A Cat of Tindalos

A Cat of Tindalos

Sunday, April 16, 2017

Breaker Morant

Breaker Morant

D. L. Kershen comments: "Breaker Morant tells the story of the court-martial of Harry Morant, Peter Handcock, and George Witton in South Africa in 1902. Yet, its overriding theme is war's evil. Breaker Morant is a beautiful anti-war statement—a plea for the end of the intrigues and crimes that war entails."

Although it is generally accepted that Morant and/or others in his regiment were responsible for the deaths of a number of Boer commandos, historical opinion is still divided over the central questions of the case — how many Boers were killed, by whom were they killed, and on whose orders? In his book, Born to Fight, Speed has photos of a number of Canadian Scouts wearing black feathers , a symbol that they would shoot any Boer captured under arms.

In 2012, South African historian Charles Leach published the book The Legend of Breaker Morant is DEAD and BURIED: A South African version of the Bushveldt Carbineers in the Zoutpansberg, May 1901 – April 1902. Based upon extensive research, Leach had complete access to unpublished South African sources and the papers of the Viljoen and Heese families.

Joe West, a British Bushveldt Carbineers researcher, wrote in response: "Charles Leach's impressive research has revealed that the crimes of Morant and his associates were worse than originally thought. In today's day and age Morant and Handcock plus several others would be arraigned before a War Crime Tribunal."

Morant's supporters, on the other hand, argue that he and Handcock were unfairly singled out for punishment even though many other British soldiers were known to have carried out summary executions of Boer prisoners. In their view, the two Australians were made scapegoats by the British, who were intent on concealing the existence of the "take no prisoners" policy against Boer insurgents — a policy which, they claim, had been promulgated by Kitchener himself.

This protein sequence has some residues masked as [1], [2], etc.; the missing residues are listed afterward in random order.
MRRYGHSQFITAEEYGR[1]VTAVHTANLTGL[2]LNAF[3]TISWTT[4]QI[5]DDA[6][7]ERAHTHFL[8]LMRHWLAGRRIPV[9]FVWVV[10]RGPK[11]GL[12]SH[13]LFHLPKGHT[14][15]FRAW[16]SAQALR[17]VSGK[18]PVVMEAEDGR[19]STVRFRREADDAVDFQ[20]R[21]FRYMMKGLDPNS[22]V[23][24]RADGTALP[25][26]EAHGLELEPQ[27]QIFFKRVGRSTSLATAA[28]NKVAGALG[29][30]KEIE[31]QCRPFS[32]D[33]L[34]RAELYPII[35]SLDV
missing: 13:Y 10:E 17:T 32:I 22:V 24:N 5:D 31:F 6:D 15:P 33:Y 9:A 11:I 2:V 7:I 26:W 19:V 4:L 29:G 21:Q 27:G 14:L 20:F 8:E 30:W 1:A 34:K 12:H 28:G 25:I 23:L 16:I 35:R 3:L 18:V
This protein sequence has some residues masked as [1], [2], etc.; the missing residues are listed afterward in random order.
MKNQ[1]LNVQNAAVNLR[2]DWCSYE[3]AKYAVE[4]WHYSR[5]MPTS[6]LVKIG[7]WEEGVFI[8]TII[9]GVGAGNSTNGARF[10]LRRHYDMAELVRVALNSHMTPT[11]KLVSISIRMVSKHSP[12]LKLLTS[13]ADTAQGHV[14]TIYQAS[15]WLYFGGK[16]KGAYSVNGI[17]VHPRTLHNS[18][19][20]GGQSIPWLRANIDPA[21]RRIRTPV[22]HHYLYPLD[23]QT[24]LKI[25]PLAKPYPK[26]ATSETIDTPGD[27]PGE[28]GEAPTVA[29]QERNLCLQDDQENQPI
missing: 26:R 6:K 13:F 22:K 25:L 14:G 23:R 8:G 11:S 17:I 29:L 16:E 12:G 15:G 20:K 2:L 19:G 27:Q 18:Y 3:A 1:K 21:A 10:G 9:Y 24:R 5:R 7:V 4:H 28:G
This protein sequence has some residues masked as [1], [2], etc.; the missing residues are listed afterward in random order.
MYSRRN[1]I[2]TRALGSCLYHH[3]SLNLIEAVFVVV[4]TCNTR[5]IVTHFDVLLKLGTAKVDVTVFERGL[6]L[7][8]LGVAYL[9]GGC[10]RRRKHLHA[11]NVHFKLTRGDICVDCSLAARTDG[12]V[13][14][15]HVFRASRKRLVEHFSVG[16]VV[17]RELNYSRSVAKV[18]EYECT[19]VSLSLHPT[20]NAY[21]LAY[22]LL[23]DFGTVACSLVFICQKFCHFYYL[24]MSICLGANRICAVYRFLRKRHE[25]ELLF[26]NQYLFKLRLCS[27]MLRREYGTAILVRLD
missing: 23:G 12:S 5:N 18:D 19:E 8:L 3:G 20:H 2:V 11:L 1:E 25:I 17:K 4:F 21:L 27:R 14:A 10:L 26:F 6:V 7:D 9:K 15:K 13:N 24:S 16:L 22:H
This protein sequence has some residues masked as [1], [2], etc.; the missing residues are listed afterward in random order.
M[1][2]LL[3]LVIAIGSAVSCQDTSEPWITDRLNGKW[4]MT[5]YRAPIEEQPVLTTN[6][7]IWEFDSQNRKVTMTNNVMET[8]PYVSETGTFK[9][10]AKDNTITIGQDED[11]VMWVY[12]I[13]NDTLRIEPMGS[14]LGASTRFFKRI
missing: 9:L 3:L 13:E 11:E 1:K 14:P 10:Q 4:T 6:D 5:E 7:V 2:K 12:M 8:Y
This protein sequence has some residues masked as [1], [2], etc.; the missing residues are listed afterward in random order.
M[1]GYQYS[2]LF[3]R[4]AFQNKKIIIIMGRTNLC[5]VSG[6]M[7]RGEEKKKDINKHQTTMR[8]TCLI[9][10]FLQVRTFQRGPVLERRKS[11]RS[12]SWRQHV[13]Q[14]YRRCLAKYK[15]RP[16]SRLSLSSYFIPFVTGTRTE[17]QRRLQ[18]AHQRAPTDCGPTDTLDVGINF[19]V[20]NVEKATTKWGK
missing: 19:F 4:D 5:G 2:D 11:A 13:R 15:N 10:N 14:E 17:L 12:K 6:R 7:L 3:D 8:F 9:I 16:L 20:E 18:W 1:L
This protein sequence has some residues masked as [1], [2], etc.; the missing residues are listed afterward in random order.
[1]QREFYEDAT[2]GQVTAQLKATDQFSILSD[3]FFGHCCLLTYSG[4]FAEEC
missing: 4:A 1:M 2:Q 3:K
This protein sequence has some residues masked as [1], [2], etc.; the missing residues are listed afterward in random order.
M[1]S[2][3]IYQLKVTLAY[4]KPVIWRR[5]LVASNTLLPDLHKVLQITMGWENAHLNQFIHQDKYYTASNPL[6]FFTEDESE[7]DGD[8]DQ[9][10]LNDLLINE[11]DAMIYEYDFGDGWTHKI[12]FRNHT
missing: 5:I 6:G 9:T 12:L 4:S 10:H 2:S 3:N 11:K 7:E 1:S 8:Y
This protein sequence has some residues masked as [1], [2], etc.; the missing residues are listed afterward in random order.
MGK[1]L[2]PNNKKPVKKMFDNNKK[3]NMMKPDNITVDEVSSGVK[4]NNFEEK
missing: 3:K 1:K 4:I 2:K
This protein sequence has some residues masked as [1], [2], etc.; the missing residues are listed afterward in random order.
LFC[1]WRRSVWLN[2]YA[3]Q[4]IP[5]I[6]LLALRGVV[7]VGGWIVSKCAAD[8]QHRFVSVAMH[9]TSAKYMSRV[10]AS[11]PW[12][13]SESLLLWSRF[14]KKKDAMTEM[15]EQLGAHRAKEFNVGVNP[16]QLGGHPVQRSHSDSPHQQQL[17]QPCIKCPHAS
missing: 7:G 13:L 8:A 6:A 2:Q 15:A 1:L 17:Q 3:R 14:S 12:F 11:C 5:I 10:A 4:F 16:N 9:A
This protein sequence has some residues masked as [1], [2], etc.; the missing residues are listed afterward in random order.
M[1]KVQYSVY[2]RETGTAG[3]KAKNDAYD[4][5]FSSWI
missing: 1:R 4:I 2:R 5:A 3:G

However, Hamish Paterson, a South African military historian and a member of the Military History Society, has pointed out that the Bushveldt Carbineers were a British Imperial unit, not an Australian one: technically, the two "Aussies" were British officers.

 It said that while Morant and the others probably committed some crimes and may well have deserved disciplinary action, there is now persuasive evidence from several sources to show that the Kitchener 'no prisoners' order did indeed exist, that it was widely known among both the British and Australian troops and was carried out by many disparate units. It also asserted that the court-martial was fundamentally flawed in its procedures.

The graves of Morant and Handcock were left unattended for many years, but after the release of Beresford's film it became a popular place of pilgrimage for Australian tourists. In June 1998 the Australian Government spent $1,500 refurbishing the grave site with a new concrete slab. The marble cross which stood over the grave had been vandalised, as had many other gravestones nearby.